Missing Gracie this morning, she went to her proper place with Brita and Ben, after a month and a half vacation at her country house. I know we will get visitation now and then, so I can give her a scratch and stare into her pretty eyes!

"The most important things in life aren't things." ---Anthony J. D'Angelo

Saturday, August 28, 2010

body art

I have never had a tatoo, but have sometimes pondered what I would put on my body if I ever decided to do so. I think it would be something like a band of stitches circling my arm with a needle pulling the thread. But I've been viewing some much more elaborate designs on this Flickr page and feel like these folks have taken it way beyond my thoughts! Gives me plenty more to consider--
What does/would your tatoo look like?

Friday, August 27, 2010


In a recent post I showed you the project I was making with all those triangles that needed trimming. I am using Martinique, designed by 3 Sisters for Moda. I have made it to the point of joining all the blocks together, and I just barely have room to lay it out on the floor. Would be nice to have a design wall, but haven't made that happen yet. In the meantime, this works, and I use my handy dandy digital camera to help me. This is my tip for you---use your camera in place of a design wall! This gives me the perspective to view the overall color and block placement in a way that escapes me when I am looking at block-by-block.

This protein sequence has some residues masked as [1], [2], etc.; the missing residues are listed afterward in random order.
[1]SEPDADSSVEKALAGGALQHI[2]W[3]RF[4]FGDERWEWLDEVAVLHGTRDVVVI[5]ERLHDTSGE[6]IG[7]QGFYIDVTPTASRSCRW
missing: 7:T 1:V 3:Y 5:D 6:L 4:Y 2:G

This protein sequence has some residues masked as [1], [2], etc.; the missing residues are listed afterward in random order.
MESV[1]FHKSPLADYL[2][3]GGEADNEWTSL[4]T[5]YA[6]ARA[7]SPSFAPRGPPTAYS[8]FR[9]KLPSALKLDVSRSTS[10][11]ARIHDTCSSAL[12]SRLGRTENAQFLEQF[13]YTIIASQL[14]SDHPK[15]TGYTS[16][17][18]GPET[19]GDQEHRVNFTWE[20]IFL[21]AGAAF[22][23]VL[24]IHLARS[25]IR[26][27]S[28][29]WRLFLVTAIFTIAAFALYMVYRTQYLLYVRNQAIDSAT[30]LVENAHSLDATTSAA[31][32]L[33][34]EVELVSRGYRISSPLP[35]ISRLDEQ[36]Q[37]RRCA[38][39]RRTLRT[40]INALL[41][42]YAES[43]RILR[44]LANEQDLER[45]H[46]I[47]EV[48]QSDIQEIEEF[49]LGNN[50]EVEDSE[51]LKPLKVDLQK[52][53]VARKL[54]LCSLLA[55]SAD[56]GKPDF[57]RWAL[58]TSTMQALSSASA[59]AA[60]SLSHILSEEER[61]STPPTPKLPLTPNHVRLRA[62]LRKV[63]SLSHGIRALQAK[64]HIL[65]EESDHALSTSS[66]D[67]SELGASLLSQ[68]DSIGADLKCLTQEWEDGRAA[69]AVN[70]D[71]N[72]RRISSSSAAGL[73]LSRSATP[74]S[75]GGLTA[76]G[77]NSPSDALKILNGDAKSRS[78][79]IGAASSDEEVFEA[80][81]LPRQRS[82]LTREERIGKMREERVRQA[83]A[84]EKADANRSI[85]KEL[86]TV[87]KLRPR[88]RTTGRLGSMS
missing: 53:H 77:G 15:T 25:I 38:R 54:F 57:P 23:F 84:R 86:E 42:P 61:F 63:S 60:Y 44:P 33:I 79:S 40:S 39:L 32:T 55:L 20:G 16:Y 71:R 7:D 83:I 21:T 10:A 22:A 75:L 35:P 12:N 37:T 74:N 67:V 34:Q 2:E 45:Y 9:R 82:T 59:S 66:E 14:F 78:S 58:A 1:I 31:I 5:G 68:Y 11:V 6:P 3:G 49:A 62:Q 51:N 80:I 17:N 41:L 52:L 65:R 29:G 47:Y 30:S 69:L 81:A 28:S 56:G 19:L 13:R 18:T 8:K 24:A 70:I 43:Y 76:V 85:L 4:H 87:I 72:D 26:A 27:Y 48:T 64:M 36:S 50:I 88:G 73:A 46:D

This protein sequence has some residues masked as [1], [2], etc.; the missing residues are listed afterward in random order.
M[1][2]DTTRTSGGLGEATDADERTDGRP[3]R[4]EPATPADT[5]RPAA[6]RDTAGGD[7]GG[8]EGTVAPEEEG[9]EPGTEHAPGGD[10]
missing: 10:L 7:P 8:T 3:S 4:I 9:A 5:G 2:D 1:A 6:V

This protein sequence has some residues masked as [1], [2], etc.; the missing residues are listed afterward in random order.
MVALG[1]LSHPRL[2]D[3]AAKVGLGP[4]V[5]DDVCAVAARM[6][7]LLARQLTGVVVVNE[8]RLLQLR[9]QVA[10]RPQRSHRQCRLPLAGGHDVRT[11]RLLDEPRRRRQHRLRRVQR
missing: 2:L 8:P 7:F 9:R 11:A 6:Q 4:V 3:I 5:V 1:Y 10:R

Right away I can see that I need to reposition those 2 light blocks on the left side for starters. And maybe a few other changes from there. We'll see. With my camera I can get instant viewing either on the little camera screen or my computer screen without having to print anything. It gets 2 skinny borders, rick rack and a wide border yet to come.

Next up-- a quilted Fire Escape by Terry Atkinson, made by Debbie E. from patriotic prints.
I experimented a little with lots of swirls and curlicues and think I like it. This closeup looks awful yellow, the larger picture is more true to the color. I've been noticing this happens with my new camera and I haven't figured out how to avoid that or what I need to change with lighting, settings, etc. Any clues out there?

Next to be quilted---

Also made some really tasty brownies yesterday so I have to share that with you! I first will introduce you to Natalie of the Olive Grove. I met her 2 weeks ago in Molly's backyard where she showed up with these yummy Orange Brownies. Her recipe using her olive oil from her store! So began my quest for Blood Orange Olive Oil, bittersweet chocolate and ground almonds. Which resulted in good things in the oven, which I highly recommend to you! And this leads to a good quote: